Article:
Stocks in New York were modestly higher out of the gate Thursday after a fresh and not-so-terrible set of economic data and a mixed slate of earnings.
Dow Jones Industrial Average
was recently rising 47 points to 7603, and the
was up 7 points at 795. The
was higher by 14 points at 1482.
Investors had plenty of data to sort through, including numbers on the job market. The Department of Labor reported that initial jobless claims were unchanged for the week ended Feb. 14 at 627,000, a bit higher than expectations for 620,000.
The producer price index, which measures average change in the selling prices received by domestic producers for their output, rose 0.8% in January after falling 1.9% the month prior and outpaced expectations for an 0.3% increase. Core prices, which factor out food and energy costs, rose 0.4% also exceeding a 0.2% uptick the month prior and expectations for 0.1%.
Leading indicators and the Philadelphia Fed manufacturing survey will be released later in the morning.
On Wednesday President Obama fleshed out a plan to spend up to $275 billion, including up to $200 billion of added investments in mortgage giants
, to help the housing market.
The Homeowner Affordability and Stability plan, he said, aims to help currently ineligible Fannie Mae and Freddie Mac mortgage participants refinance at lower rates, create incentives so that lenders modify the terms of at-risk subprime loans, and takes "major steps" to keep rates low for new mortgages.
kept the lid on the enthusiasm.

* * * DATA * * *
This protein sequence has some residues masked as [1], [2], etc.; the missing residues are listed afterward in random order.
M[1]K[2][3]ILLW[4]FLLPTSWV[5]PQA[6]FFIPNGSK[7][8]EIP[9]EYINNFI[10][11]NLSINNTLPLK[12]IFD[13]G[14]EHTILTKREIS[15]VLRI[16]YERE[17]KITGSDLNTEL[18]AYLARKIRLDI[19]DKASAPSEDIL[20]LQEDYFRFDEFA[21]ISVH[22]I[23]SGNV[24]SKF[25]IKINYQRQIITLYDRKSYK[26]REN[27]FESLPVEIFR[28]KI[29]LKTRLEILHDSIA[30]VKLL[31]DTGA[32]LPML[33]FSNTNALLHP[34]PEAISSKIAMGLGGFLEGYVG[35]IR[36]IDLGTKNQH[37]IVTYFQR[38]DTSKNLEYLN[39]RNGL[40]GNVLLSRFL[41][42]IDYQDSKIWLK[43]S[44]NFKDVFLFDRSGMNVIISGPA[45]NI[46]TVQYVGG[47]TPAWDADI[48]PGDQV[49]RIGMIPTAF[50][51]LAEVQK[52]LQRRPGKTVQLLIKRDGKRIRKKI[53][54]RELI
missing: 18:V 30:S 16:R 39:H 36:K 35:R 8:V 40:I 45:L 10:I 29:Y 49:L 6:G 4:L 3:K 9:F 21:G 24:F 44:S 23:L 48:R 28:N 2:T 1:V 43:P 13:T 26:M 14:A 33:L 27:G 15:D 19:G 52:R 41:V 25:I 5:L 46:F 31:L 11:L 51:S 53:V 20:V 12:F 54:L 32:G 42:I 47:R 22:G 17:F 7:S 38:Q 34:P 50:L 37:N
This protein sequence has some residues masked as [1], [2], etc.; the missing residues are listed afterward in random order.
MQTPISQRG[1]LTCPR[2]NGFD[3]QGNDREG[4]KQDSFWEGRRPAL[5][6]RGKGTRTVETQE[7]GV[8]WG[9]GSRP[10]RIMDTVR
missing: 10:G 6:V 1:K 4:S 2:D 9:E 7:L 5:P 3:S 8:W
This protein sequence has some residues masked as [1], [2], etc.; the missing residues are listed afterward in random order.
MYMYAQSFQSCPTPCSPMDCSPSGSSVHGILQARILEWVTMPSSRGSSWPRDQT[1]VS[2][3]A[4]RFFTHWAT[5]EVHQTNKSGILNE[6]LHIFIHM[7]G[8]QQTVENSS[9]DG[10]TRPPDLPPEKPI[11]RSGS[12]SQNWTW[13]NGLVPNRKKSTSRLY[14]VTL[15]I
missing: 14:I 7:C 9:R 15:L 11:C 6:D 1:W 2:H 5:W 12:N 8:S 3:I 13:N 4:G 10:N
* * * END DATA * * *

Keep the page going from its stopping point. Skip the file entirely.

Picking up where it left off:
Meanwhile, quarterly reports continue to show consumers tightening their budgets for tough times.
saw its first-quarter profit recede 13%, and the tech bellwether's revenue missed Wall Street's estimate.
managed to post a smaller-than-expected loss in the fourth quarter, despite parting with 4.5 million customers in 2008.
Chinese internet company
said its fourth-quarter profit rose by nearly one-third, missing estimates by a mere penny.
topped revenue estimates and said its fourth-quarter profit increased by 10 cents a share year over year to 65 cents.
, earning $10 million, or 2 cents a share, in the fourth quarter, after a year-ago loss on a large writedown.
Away from stocks, the dollar was strengthening against the yen but was weaker against the pound and euro. Longer-dated Treasuries were falling. The 10-year note was recently down 25/32, yielding 2.9%, while the 30-year was giving up 1-24/32, yielding 3.7%.
In commodities, oil was rising $1.06 to $35.68 a barrel, and gold was falling 30 cents to $977.90 an ounce.
Stocks overseas were mixed. In Europe, the FTSE in London and DAX in Frankfurt were off by less than 1%. In Asia, Japan's Nikkei gave up 1.5%, while Hong Kong's Hang Seng added 0.6%.